Nissan describes the Leaf as sporting “a contemporary exterior and interior design”, and having “ample space for five”, with it available in six colours: Arctic white, ivory pearl with black roof, magnetic red, pearl black, platinum and gun metallic.

Nissan Leaf Charging

How do you charge the Nissan Leaf?

Electric vehicle charging facilities and battery life are active concerns for consumers, with the Kantar TNS study revealing that 74 per cent of consumers fear there is a lack of public charging infrastructure, with 73 per cent having concerns about how far they can drive on a single battery charge.

Leaf owners will be able to charge their vehicle at home or at one of the national network of charging stations, with the Leaf equipped with AC Type 2 and DC CHAdeMO charging ports, while charging times will vary dependent upon the equipment used.

Nissan advises that the Leaf can be fully charged within 24 hours, dropping to 7.5 hours for households with the latest 7 kW home charger, and via a CHAdeMO rapid charger get from 20 to 80 per cent charge in around 60 minutes (with all times depending on charging conditions).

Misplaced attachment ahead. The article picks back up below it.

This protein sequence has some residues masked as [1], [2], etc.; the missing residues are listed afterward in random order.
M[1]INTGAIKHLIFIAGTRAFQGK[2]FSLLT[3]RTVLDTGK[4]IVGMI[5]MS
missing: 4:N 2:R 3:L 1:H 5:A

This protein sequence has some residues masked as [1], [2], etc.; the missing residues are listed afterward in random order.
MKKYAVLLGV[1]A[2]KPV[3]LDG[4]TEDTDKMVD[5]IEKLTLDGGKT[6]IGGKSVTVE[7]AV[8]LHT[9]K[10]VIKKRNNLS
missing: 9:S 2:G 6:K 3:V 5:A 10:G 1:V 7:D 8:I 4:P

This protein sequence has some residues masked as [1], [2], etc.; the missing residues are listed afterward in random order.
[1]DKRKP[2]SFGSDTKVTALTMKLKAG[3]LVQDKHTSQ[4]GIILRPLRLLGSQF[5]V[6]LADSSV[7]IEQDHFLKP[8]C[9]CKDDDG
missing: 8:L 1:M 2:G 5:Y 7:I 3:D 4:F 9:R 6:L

The Leaf also sports bidirectional charging capabilities (which Nissan states it is working with its partners to realise in Australia), allowing owners to use the charge from their car to power their home or business, or return electricity to the grid.

NIssan Leaf park

Nissan Leaf Ratings

The Leaf has enjoyed a generally favourable reception, with early reviews out in Australia ahead of its upcoming release. Among these reviews:

  • CarAdvice last year conducted a pre-launch review, giving the Leaf an 8.2/10 rating, and labelling it “a much improved and revised version”.
  • CarsGuide earlier this year gave the Leaf a 6.9/10 rating, noting that while it was smooth to drive, it only had just enough range.
  • Practical Motoring earlier this year gave the Leaf a 4/5 rating, stating that while it delivers on performance, space and features, the price premium over conventional cars will be a barrier to its appeal.

Is the Nissan Leaf worth the money?

In terms of new vehicle pricing, the Leaf sits at the lower end of the electric vehicle price spectrum, however the competition is stiff when compared to traditional alternatives, and consumers will need to consider a number of factors in determining whether it ultimately represents value for money.

Of course, beyond the upfront costs of a new vehicle, it is worthwhile taking a long-term outlook, including weighing up the costs of charging the Leaf and filling up a petrol or diesel alternative, along with prospective maintenance costs.

On this note, consumers seeking to speed up charging times at home should also factor in the cost of the purchase and installation of any additional charging equipment.

New Car Reviews

Share this article

Advertisement